He recalls how difficult it was to find a job those first few days. With no money to rent his own place, he found a friend who offered him a sofa in an North West London flat shared by other Pakistanis working in the security sector.
Through his new friends and flat mates, he was able to find a job as a security guard. “It was the only job I could find. I didn’t tell anyone in Pakistan as security guards are invisible people back home. But now, I cherish this experience. My ego dissolved at a very young age because of it.”
After working for a year, commuting for up to five hours a day for minimum wage, another old friend from Pakistan came to see him and offered him a position in the IT department of a new property company. Although he had no formal training in IT, Shahzad was good with computers and a fast learner. 4 years after joining the company, he was able to introduce major savings. The employer, an entrepreneur himself, began to coach him for free and motivated him to start his own business.
Encouraged by his employer and mentor, in 2006, Shahzad built a recruitment platform, but it never took off. While working part time in IT and managing a failing business, he fell in love with his to be wife, Madiha, who immediately joined the business in an attempt to save it.
One day in 2006, a man randomly came to their office and asked if they could offer security training. Desperate for any income that might come his way, Shahzad said "Yes we do" and went from a recruitment site to find a suitable trainer. He eventually found more candidates after building his own website. By 2007, his security training business was becoming cash flow positive and eventually he was able to buy out his competitors. By the fourth year, with his wife Madiha by his side, he was able to grow the business into a several million dollar worth industry leader with an expanded training offering. “Pakistanis and security don’t go well together but we were able to build the largest security training company. At its peak, we were training 20,000 people a year, roughly three in ten working in the security sector in the UK had security training booked by us. All the people who helped me in my life now work with me, including Madiha’s brother, my two bothers, my sister and friends who supported me.”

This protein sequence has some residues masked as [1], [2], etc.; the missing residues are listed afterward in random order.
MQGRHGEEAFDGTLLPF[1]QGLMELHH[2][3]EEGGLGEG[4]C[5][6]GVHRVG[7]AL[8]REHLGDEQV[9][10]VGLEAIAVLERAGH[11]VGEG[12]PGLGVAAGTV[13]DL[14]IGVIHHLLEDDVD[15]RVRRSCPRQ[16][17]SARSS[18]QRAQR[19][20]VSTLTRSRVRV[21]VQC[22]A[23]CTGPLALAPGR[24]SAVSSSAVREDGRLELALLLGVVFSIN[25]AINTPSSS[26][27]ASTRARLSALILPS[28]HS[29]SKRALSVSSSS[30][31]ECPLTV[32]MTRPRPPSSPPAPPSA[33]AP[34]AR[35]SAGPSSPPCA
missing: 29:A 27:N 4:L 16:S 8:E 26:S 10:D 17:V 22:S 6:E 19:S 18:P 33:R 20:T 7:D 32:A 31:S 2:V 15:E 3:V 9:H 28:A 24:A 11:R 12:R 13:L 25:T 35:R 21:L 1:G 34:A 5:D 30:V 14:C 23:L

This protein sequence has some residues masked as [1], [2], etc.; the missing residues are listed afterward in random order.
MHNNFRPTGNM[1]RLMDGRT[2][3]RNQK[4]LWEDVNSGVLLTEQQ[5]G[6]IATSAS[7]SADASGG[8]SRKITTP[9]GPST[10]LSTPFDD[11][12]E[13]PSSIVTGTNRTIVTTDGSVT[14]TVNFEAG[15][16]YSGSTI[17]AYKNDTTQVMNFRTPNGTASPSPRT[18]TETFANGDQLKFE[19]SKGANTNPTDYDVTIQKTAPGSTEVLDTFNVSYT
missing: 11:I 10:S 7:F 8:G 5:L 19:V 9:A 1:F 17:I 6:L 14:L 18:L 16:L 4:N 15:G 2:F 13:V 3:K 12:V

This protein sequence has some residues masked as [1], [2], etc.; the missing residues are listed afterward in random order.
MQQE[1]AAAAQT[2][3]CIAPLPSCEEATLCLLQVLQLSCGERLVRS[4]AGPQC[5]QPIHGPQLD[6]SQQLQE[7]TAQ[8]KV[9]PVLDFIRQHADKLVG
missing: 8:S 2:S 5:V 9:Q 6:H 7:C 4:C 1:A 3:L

But with the success, acquisitions and fast expansion came challenges and mistakes. “ I didn’t go to any business school so made some bad decisions and acquired a company that was not compliant with certain training regulations. As a result, we got our license for security training revoked three years ago and blocked by the industry.”
But with Madiha’s help and emotional support, Shahzad restructured the business, re-positioning is as a digital marketing platform for training providers to help small training providers promote their business and get affordable access to cutting edge technology to compete with large companies. The business now runs itself and is more profitable than the training business. "If I look back, I can see the gain in loss and now I also see loss in gain, life in the end is a zero sum game."
Looking back, Shahzad agrees that although in the early day his focus was on making money, his current motivation now is to help people, using business as a conduit. With his wife Madiha, he is also involved in projects advancing girls’ education in Pakistan as well as an incubator project to help young adults start their own businesses.
As he looks forward to what lies ahead, he is always reminded of how far he has reached with the help of others. “My background has helped me become more self-reflective and spiritual, and a strong believer that true success lies in inspiring others to achieve their full potential.”
Shahzad now attends Harvard Business School's prestigious OPM programme and will graduate in 2016.